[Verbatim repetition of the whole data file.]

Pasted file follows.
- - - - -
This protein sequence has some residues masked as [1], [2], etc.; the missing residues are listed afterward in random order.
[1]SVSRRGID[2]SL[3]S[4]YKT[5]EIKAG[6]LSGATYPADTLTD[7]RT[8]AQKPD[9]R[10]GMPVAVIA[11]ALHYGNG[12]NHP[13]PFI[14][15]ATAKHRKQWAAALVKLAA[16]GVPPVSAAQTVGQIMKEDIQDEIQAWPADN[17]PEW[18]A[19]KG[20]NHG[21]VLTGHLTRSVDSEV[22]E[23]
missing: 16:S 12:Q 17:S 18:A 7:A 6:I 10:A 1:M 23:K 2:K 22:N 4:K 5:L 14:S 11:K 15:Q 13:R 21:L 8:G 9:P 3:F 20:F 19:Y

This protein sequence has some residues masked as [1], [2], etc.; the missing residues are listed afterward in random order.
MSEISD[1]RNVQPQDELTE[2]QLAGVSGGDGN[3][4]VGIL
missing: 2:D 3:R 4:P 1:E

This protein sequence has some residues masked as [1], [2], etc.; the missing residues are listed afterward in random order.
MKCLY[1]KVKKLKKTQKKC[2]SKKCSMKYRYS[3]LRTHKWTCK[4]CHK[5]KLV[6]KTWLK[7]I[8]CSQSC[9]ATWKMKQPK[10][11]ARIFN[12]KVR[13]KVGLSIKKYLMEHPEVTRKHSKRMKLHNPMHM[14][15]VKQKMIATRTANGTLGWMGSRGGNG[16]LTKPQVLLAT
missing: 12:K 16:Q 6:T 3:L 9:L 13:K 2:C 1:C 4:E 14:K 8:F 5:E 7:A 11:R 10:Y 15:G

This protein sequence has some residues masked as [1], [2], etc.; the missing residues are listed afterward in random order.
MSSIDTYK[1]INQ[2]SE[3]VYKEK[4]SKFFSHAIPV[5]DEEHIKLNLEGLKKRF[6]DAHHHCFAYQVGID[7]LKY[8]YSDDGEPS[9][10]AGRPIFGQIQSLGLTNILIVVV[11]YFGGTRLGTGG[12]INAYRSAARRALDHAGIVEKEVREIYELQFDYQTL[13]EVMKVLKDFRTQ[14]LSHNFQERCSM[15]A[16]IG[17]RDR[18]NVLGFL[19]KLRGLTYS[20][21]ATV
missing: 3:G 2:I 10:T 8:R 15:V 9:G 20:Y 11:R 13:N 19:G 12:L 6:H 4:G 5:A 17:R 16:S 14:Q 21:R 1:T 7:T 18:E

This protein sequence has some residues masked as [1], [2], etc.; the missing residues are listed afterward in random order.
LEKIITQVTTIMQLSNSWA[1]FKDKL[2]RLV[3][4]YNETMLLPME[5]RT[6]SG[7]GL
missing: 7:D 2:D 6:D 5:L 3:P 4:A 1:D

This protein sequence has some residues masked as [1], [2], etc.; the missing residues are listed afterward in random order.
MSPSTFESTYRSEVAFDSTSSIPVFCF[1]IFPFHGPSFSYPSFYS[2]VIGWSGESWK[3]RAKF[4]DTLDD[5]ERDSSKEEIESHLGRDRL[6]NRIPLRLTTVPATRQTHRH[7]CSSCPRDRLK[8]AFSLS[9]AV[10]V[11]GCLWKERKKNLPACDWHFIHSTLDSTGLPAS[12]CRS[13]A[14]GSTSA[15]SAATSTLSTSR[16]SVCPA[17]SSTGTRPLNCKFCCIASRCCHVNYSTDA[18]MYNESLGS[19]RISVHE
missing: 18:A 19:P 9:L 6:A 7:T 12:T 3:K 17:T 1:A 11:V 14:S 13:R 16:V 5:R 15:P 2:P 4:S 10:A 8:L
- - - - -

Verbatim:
This protein sequence has some residues masked as [1], [2], etc.; the missing residues are listed afterward in random order.
[1]SVSRRGID[2]SL[3]S[4]YKT[5]EIKAG[6]LSGATYPADTLTD[7]RT[8]AQKPD[9]R[10]GMPVAVIA[11]ALHYGNG[12]NHP[13]PFI[14][15]ATAKHRKQWAAALVKLAA[16]GVPPVSAAQTVGQIMKEDIQDEIQAWPADN[17]PEW[18]A[19]KG[20]NHG[21]VLTGHLTRSVDSEV[22]E[23]
missing: 16:S 12:Q 17:S 18:A 7:A 6:I 10:A 1:M 23:K 2:K 22:N 4:K 5:L 14:S 11:K 15:Q 13:R 21:L 8:G 9:P 3:F 20:F 19:Y

This protein sequence has some residues masked as [1], [2], etc.; the missing residues are listed afterward in random order.
MSEISD[1]RNVQPQDELTE[2]QLAGVSGGDGN[3][4]VGIL
missing: 2:D 3:R 4:P 1:E

This protein sequence has some residues masked as [1], [2], etc.; the missing residues are listed afterward in random order.
MKCLY[1]KVKKLKKTQKKC[2]SKKCSMKYRYS[3]LRTHKWTCK[4]CHK[5]KLV[6]KTWLK[7]I[8]CSQSC[9]ATWKMKQPK[10][11]ARIFN[12]KVR[13]KVGLSIKKYLMEHPEVTRKHSKRMKLHNPMHM[14][15]VKQKMIATRTANGTLGWMGSRGGNG[16]LTKPQVLLAT
missing: 12:K 16:Q 6:T 3:L 9:L 13:K 2:C 1:C 4:E 14:K 8:F 5:E 7:A 11:R 10:Y 15:G

This protein sequence has some residues masked as [1], [2], etc.; the missing residues are listed afterward in random order.
MSSIDTYK[1]INQ[2]SE[3]VYKEK[4]SKFFSHAIPV[5]DEEHIKLNLEGLKKRF[6]DAHHHCFAYQVGID[7]LKY[8]YSDDGEPS[9][10]AGRPIFGQIQSLGLTNILIVVV[11]YFGGTRLGTGG[12]INAYRSAARRALDHAGIVEKEVREIYELQFDYQTL[13]EVMKVLKDFRTQ[14]LSHNFQERCSM[15]A[16]IG[17]RDR[18]NVLGFL[19]KLRGLTYS[20][21]ATV
missing: 3:G 2:I 10:T 8:R 15:V 9:G 20:Y 11:R 13:N 19:G 12:L 6:H 4:G 5:A 17:R 16:S 14:Q 21:R 1:T 7:T 18:E

This protein sequence has some residues masked as [1], [2], etc.; the missing residues are listed afterward in random order.
LEKIITQVTTIMQLSNSWA[1]FKDKL[2]RLV[3][4]YNETMLLPME[5]RT[6]SG[7]GL
missing: 7:D 2:D 6:D 5:L 3:P 4:A 1:D

This protein sequence has some residues masked as [1], [2], etc.; the missing residues are listed afterward in random order.
MSPSTFESTYRSEVAFDSTSSIPVFCF[1]IFPFHGPSFSYPSFYS[2]VIGWSGESWK[3]RAKF[4]DTLDD[5]ERDSSKEEIESHLGRDRL[6]NRIPLRLTTVPATRQTHRH[7]CSSCPRDRLK[8]AFSLS[9]AV[10]V[11]GCLWKERKKNLPACDWHFIHSTLDSTGLPAS[12]CRS[13]A[14]GSTSA[15]SAATSTLSTSR[16]SVCPA[17]SSTGTRPLNCKFCCIASRCCHVNYSTDA[18]MYNESLGS[19]RISVHE
missing: 18:A 19:P 9:L 6:A 7:T 12:T 3:K 17:T 1:A 11:V 14:S 13:R 16:V 5:R 15:P 2:P 4:S 10:A 8:L